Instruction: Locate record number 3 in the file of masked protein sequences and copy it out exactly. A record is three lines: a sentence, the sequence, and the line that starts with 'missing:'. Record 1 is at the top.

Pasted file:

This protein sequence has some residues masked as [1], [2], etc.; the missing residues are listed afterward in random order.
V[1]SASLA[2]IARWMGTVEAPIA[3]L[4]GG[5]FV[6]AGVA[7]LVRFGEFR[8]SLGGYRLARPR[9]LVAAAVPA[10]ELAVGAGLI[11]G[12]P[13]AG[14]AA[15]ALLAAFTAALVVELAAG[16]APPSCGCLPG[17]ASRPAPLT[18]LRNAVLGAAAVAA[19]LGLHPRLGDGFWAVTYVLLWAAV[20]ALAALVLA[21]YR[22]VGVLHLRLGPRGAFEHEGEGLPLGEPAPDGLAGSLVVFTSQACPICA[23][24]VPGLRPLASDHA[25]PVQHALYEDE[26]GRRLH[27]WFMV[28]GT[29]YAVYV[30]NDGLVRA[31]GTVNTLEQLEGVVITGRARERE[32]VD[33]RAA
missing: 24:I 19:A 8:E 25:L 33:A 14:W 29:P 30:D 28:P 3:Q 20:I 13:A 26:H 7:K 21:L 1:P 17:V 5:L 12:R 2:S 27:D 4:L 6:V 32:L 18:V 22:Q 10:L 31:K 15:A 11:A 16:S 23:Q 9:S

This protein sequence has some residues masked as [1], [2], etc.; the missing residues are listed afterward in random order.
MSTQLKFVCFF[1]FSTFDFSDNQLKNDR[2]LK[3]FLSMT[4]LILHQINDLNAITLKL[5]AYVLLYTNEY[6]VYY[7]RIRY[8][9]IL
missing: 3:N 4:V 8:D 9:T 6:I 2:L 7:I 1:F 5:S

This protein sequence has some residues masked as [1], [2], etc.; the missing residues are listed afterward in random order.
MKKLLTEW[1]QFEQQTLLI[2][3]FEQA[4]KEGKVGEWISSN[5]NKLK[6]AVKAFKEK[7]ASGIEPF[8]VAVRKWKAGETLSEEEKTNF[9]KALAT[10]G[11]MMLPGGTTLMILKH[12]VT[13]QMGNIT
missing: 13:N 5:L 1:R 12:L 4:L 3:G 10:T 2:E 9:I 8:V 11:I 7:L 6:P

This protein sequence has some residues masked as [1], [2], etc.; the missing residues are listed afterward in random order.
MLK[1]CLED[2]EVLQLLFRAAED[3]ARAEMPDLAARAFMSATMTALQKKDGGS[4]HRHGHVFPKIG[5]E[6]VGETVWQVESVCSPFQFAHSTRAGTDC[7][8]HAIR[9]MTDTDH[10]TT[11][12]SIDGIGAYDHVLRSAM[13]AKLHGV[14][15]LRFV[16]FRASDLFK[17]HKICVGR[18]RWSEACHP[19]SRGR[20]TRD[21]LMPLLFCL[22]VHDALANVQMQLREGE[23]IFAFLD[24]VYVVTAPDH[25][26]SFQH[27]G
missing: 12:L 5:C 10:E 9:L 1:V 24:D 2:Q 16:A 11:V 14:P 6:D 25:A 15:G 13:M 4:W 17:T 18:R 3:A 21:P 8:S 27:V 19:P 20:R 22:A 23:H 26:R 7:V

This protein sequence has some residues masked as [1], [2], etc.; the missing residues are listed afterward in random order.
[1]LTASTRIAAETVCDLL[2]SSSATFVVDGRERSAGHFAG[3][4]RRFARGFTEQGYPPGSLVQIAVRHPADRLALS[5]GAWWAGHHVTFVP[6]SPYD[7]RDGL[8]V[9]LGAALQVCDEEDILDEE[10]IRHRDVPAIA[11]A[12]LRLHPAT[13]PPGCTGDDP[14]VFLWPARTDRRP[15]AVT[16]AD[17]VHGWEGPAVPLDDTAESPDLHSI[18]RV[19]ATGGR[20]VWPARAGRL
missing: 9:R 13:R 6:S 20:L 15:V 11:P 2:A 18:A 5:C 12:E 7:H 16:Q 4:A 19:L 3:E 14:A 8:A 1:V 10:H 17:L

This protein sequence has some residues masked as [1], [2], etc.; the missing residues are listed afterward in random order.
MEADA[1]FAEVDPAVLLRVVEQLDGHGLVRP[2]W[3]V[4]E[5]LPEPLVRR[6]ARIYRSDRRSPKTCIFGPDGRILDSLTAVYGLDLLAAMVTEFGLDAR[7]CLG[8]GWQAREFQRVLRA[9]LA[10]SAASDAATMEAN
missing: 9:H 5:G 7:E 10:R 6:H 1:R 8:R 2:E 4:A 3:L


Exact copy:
This protein sequence has some residues masked as [1], [2], etc.; the missing residues are listed afterward in random order.
MKKLLTEW[1]QFEQQTLLI[2][3]FEQA[4]KEGKVGEWISSN[5]NKLK[6]AVKAFKEK[7]ASGIEPF[8]VAVRKWKAGETLSEEEKTNF[9]KALAT[10]G[11]MMLPGGTTLMILKH[12]VT[13]QMGNIT
missing: 13:N 5:L 1:R 12:L 4:L 3:G 10:T 2:E 9:I 8:V 11:I 7:L 6:P